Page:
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The gift is the journey. The journey is beautiful. Live life with everything you've got, while you have the time.
Saturday, December 20, 2014
Introspection at Winter Solstice
Home, home again
I like to be
here when I can
the daylight hours are at their shortest just before the winter solstice,
staying home is so underrated.
week friends and coworkers have been baffled by how tired they are, despite the
amount of sleep they’ve had. Some even acted as though
the fault was somehow their own. I reminded them that we’re coming up on the
shortest day of the year, and that we should be hibernating. We are mammals,
after all. And a good deal of mammals are laying low this time of year, staying
warm and cozy in their nests/caves, and sleeping a LOT.
the week before solstice, I always give myself permission to hibernate. This
means staying home after work where it’s warm and quiet, rather than venturing
out into the cold and dark. Permission to give my body the rest it’s inherently calling
for. To be still, and to reflect.
done this for quite a few years, ever since I ran with a New Agey crowd in the
90s and learned what a sacred time the solstice was in many ancient
cultures. I learned how to observe it as reverently as people do religious holidays. Native
Americans, in particular, taught me to use this time to “go inward,” sitting in quiet
introspection of the self—as a sort of inner renewal before the return of the
light…leading toward springtime and new beginnings.
remember when the song “Long December” came out (by Counting Crows), I marveled
at how its slow tempo, its lyrics, and the contemplative inflection of Adam
Duritz’s voice seemed to embody the feel of this. Especially this verse:
Drove up to
Hillside Manor sometime after two a.m.
And talked a little while about the year
I guess the winter makes you laugh a little slower,
Makes you talk a little lower about the things you could not show her
At this year’s solstice, my introspection has me contemplating the meaning of home.
the first time since 2010, I will be able to go “home for the holidays.” Except
there is no home anymore. This past spring, my mother was moved into assisted
living and the house was slowly emptied and finally sold. There will be no more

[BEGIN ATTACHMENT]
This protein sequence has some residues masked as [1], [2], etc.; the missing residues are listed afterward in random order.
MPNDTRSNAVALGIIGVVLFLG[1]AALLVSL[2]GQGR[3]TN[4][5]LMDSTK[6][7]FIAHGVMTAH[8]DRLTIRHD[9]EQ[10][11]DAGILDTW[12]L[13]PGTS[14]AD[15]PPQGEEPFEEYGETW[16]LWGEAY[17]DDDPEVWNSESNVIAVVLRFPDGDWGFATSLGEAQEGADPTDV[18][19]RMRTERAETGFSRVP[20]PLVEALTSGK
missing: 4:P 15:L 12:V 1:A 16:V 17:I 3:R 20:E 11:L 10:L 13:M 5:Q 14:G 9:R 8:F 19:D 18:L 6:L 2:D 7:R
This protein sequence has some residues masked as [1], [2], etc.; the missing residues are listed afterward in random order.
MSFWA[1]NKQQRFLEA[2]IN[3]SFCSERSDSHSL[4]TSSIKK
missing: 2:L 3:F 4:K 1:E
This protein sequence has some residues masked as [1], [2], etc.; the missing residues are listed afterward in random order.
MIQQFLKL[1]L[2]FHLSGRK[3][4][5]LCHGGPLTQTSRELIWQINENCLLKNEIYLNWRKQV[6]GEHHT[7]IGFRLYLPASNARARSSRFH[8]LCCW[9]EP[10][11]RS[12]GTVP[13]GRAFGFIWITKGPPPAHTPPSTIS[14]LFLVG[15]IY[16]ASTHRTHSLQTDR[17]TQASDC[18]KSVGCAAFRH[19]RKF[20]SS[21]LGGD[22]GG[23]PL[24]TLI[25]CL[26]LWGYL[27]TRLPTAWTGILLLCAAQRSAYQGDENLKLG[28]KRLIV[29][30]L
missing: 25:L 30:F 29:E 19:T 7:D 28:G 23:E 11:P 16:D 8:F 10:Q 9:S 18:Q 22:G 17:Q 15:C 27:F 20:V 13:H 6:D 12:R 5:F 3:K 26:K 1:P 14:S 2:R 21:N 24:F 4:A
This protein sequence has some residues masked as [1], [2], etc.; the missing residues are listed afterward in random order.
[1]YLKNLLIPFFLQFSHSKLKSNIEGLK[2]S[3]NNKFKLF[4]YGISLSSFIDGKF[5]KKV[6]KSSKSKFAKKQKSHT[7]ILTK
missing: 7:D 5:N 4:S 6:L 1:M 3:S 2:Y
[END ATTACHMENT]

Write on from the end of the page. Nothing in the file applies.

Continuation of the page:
gathering around the living room talking and laughing as one family unit. No
playing of the antique parlor grand Steinway and singing carols in three part
harmonies. No sitting around the dining room table with all three table leaves
put in, and no grandkids sledding down the hill in the big one-acre backyard.
“home” is no longer a physical place, but a memory. It is now only a hometown, a
region where I connect with friends and family.
In my life, Christmas has always been about family getting together. Talking, catching
up, laughing, singing and jamming, and LOTS of eating. And sadly, there hasn’t
been a Christmas like that (with everyone all together) in years. Many of my
siblings felt they had reached a time of life where they needed to stay put in
their own homes and host their own children and grandchildren. They would pay
the bigger family (and our mother) visits just after Christmas, or just before…but
they needed Christmas Day for their own immediate families.
year when I am home for the holidays, it will be very different, but
wonderful nonetheless. We have our 92-year-old mother talked into traveling an hour from
southwest Ohio to Northern Kentucky where I and three of my sisters (and their
families) will have Christmas together with her for the first time in a long time. And there will be talking,
catching up, singing, and lots of eating. Even if it's not everyone.
holiday visit, I will be savoring my mother like never before (my gut tells me
this might be her last Christmas—but that’s another story for another time), no
matter where we celebrate or where “home” is.
me, a truer definition of home is where a family
is. Even if the family is made up of just two people. In that respect, I am
still working toward creating a home of my own. For the last ten years, I have
been flitting back and forth from east to west to east and now northwest – and I feel
it’s time to be still and grow roots. To find that family. To build a new home.
I look forward to a new year, I’d like to end with this quote by Stephen
Levine. I know he was talking about death, but I think it can apply to the “unknown”
of the future.
"How do we allow ourselves to come into the unknown
with an open heartedness and courage that allows life its fullness?"
I know the answer to this question is the rigorous practice of maintaining
a present-moment awareness. Spending as much time out of my head (dwelling on
past or future) and in the now. Feeling the connection to all other beings and to what is going on right in front of me.
of life. I believe I have my focus phrase for 2015.